It doesn’t get talked about much, but the idea of an independent and objective mass media was a concept born in the middle of the 20th century and one for which the window seems to have — at least temporarily — closed.
The man most often credited with creating modern journalism is Walter Lippman (1889-1974), a Harvard-educated writer, reporter, commentator and advisor to many powerful political leaders of his era. He was the right man who came along at the right time to influence an industry and way of life.
Before Lippman, and before mass media in the United States, there were numerous newspapers in major cities and even multiple papers in relatively small towns. That sort of fragmentation meant that news outlets had to find ways to differentiate from each other. They did that through bias and sensationalism. If you think of those elements as somehow new in our journalistic landscape, it’s probably because you’re less than 100 years old.
Before Lippmann, and before every household had a radio and later a television, American families got their news from whatever outlet they “preferred.” They could choose between liberal and conservative, sensationalism or a more buttoned-down approach.
When news began to be disseminated over the public airwaves, the government (through the Federal Communications Commission) took an interest in what was being said and demanded that those who held a license to broadcast serve the public interest in some way. One of those ways was more objective journalism.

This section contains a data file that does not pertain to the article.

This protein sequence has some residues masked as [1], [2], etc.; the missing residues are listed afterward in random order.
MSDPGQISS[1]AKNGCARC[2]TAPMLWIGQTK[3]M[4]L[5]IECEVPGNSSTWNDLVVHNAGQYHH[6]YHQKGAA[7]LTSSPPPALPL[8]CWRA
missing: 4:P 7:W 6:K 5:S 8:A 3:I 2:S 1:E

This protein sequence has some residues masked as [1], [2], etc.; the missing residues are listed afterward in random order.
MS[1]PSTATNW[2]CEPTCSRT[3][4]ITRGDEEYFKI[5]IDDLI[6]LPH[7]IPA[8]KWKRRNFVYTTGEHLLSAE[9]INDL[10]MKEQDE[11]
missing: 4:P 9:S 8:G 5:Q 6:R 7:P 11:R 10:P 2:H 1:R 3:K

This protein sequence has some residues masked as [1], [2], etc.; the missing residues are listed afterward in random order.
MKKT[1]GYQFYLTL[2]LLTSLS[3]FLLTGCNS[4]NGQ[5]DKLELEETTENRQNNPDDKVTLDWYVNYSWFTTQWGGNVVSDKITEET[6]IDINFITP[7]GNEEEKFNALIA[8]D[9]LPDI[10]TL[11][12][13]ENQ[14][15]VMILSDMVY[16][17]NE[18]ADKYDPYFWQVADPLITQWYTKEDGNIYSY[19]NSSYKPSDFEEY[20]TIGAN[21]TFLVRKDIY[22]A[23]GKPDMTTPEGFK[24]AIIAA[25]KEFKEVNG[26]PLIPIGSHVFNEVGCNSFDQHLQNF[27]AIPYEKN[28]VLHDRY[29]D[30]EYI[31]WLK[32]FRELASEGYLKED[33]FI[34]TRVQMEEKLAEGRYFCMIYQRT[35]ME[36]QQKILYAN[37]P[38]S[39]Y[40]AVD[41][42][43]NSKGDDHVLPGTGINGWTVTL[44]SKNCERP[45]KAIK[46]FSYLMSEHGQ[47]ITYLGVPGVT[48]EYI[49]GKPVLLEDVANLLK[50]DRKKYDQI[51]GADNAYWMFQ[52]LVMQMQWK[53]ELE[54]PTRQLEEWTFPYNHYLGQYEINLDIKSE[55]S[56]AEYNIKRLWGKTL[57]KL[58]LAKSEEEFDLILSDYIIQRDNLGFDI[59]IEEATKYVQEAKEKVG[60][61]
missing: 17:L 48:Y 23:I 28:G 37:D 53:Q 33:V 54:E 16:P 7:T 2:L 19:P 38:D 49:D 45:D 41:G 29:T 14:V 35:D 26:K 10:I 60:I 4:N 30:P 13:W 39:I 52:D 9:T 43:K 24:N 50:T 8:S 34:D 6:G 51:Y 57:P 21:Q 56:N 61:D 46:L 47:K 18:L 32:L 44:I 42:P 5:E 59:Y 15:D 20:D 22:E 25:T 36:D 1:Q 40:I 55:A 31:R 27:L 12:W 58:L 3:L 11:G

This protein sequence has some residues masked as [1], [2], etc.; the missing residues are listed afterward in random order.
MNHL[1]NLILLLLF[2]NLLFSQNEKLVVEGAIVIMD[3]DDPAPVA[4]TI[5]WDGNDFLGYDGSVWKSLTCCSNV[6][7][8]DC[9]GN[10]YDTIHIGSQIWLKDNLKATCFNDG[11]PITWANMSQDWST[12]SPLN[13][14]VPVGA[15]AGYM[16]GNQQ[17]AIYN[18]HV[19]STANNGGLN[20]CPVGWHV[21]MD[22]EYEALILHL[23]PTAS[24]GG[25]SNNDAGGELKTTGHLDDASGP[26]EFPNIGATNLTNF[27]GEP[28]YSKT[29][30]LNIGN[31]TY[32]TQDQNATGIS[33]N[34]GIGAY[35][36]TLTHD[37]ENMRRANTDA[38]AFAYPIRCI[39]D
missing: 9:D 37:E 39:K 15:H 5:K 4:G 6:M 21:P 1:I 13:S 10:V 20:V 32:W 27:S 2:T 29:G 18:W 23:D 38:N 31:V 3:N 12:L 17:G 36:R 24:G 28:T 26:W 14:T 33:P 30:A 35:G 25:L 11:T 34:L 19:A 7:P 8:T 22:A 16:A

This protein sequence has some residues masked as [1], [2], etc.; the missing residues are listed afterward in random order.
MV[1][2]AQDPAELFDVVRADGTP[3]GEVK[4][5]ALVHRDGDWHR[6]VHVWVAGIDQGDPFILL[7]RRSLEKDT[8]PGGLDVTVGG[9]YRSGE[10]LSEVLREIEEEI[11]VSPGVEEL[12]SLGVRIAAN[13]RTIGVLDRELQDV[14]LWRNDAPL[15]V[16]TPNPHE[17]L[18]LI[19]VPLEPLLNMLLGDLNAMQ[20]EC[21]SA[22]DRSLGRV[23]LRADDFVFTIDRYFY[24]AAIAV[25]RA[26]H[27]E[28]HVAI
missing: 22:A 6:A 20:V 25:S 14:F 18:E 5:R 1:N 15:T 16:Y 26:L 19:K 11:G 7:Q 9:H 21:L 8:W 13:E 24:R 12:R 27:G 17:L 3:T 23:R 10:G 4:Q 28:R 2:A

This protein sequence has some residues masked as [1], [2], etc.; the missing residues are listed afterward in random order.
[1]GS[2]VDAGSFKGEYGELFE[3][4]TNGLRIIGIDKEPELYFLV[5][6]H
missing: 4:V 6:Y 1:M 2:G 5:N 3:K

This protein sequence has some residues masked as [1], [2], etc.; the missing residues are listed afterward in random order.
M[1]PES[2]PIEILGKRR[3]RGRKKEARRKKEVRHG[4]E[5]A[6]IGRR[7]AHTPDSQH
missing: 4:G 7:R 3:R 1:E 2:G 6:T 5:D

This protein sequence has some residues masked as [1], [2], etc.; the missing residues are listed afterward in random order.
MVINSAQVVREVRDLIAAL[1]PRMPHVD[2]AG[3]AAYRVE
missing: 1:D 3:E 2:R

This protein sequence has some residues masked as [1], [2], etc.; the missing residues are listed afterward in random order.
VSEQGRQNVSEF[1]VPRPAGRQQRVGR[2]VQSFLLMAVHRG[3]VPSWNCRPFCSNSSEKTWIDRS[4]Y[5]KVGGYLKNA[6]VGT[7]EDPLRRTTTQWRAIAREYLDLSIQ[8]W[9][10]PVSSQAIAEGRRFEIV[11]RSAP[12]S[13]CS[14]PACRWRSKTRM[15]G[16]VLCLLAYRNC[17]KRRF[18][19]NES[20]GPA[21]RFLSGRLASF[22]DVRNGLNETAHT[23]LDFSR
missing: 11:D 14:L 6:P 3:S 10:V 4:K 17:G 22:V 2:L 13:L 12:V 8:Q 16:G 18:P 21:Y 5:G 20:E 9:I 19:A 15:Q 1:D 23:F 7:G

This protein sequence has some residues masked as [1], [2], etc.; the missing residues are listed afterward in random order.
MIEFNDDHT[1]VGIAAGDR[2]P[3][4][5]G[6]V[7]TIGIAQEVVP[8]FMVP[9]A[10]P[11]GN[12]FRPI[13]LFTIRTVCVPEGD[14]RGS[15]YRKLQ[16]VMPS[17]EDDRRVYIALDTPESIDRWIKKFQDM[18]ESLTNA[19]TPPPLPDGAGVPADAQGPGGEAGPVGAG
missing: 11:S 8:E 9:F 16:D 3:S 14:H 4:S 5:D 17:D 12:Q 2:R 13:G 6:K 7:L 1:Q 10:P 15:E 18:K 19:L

Lippmann was an advocate of truth. In 1920 he wrote, “The present crisis of Western democracy is a crisis in journalism” and “There can be no higher law in journalism than to tell the truth and shame the devil.” When he wrote it, muck-raking publishers like William Randolph Hearst ruled the media, told the stories that fit their world view and told them in a manner that often had only a tenuous relationship with the truth.
Lippmann’s attitude eventually carried the day … but it held sway among the mass media for just a few decades. Now we face much the same situation that Lippmann criticized. Today, with the demise of many newspapers and magazines, the explosion of television stations and the advent of the internet, “mass” media is in the hands of thousands of outlets all trying to capture our attention, and none of them captures enough of it to truly have a finger on the collective pulse. It takes something bigger — like a national election or catastrophe — to get a snapshot of where we are, and even that is ephemeral.
And when the news “marketplace” is so fragmented that the outlets must find ways to differentiate which have nothing to do with quality reporting, you and I are forced to decide between the comfort of a messenger that matches our worldview and one that makes us uncomfortable.
We should look at whether we are getting information that reflects what we already know and believe or that informs but irritates.
I am not arguing for any particular mass news outlet. Honestly, I don’t care what you watch, and I don’t want to debate the vices and virtues of the different networks. I’m just pointing out that if we’re not careful we run the risk of creating our own false reality — a world that exists only in our head. We are likely better off to seek information from multiple sources with numerous perspectives.
We live in an era and work in an industry with many challenges. How we face them depends on how we understand them, and that depends on what we know or think we know.
After all, if perception is reality — and I believe it is — that reality is based on perspective.